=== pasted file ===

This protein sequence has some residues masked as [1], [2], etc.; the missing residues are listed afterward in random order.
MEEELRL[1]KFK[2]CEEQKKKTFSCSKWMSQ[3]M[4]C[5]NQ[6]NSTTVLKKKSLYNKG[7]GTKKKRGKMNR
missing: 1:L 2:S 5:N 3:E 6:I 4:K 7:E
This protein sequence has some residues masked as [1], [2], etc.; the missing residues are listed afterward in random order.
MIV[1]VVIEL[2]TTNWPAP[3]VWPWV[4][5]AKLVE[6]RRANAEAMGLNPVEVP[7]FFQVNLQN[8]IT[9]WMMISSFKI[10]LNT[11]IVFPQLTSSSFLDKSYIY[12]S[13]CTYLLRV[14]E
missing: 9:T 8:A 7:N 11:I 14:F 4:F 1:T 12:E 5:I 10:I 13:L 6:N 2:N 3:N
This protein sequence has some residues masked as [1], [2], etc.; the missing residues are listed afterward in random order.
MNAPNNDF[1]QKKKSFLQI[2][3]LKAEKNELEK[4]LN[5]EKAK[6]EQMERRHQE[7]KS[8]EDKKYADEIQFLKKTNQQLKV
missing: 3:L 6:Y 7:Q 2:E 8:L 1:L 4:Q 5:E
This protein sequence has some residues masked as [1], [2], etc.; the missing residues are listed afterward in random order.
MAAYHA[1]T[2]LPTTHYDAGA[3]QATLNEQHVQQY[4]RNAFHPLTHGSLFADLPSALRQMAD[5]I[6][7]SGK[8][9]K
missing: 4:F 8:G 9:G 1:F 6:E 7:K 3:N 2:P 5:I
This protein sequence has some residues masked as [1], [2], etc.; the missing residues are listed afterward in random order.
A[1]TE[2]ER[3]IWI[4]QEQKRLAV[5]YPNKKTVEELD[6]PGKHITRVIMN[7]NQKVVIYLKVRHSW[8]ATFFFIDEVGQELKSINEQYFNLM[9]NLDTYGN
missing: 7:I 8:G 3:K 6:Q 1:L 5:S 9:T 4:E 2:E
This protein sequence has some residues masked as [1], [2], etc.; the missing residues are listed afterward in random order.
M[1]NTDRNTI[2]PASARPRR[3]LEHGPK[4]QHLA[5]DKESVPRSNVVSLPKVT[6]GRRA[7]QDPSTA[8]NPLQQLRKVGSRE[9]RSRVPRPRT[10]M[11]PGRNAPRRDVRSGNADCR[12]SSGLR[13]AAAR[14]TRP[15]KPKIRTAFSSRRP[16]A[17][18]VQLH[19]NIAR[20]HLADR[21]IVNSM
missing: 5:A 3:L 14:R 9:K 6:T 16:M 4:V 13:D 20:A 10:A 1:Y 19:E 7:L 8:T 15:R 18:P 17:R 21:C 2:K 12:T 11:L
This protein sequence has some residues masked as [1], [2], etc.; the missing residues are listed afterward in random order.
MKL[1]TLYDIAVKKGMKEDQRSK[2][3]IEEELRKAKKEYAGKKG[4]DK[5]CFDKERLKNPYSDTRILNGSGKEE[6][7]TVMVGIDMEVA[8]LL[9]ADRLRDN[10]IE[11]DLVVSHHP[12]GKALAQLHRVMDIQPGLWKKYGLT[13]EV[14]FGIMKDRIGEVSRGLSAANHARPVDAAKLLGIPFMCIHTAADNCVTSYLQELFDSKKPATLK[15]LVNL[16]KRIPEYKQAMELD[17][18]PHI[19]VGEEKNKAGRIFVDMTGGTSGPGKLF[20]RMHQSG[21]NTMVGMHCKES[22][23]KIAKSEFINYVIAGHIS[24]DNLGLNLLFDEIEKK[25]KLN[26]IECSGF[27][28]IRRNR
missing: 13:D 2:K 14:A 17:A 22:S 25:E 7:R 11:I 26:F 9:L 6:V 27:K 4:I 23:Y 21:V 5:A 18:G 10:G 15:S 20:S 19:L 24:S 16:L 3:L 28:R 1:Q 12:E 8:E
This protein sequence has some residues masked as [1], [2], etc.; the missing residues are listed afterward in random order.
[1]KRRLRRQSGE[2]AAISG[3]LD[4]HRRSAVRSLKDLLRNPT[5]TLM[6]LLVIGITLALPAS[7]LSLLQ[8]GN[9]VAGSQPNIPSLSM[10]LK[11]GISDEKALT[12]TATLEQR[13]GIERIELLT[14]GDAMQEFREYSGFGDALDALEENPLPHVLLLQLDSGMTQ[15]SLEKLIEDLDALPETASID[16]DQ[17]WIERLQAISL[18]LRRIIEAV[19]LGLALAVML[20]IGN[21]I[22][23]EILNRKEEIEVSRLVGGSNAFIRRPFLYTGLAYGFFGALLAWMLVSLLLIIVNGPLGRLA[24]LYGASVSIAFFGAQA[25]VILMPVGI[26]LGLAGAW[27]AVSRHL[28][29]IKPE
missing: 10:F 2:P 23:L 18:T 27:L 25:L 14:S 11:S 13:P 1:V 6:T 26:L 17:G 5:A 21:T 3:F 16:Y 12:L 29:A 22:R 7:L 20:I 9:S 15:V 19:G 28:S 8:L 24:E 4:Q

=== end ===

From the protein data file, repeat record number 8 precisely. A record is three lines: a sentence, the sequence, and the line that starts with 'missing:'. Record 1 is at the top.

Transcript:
This protein sequence has some residues masked as [1], [2], etc.; the missing residues are listed afterward in random order.
[1]KRRLRRQSGE[2]AAISG[3]LD[4]HRRSAVRSLKDLLRNPT[5]TLM[6]LLVIGITLALPAS[7]LSLLQ[8]GN[9]VAGSQPNIPSLSM[10]LK[11]GISDEKALT[12]TATLEQR[13]GIERIELLT[14]GDAMQEFREYSGFGDALDALEENPLPHVLLLQLDSGMTQ[15]SLEKLIEDLDALPETASID[16]DQ[17]WIERLQAISL[18]LRRIIEAV[19]LGLALAVML[20]IGN[21]I[22][23]EILNRKEEIEVSRLVGGSNAFIRRPFLYTGLAYGFFGALLAWMLVSLLLIIVNGPLGRLA[24]LYGASVSIAFFGAQA[25]VILMPVGI[26]LGLAGAW[27]AVSRHL[28][29]IKPE
missing: 10:F 2:P 23:L 18:T 27:L 25:L 14:S 11:S 13:P 1:V 6:T 26:L 17:G 5:A 21:T 3:F 16:Y 12:L 29:A 22:R 7:L 20:I 9:S 15:V 19:G 28:S 8:L 24:E 4:Q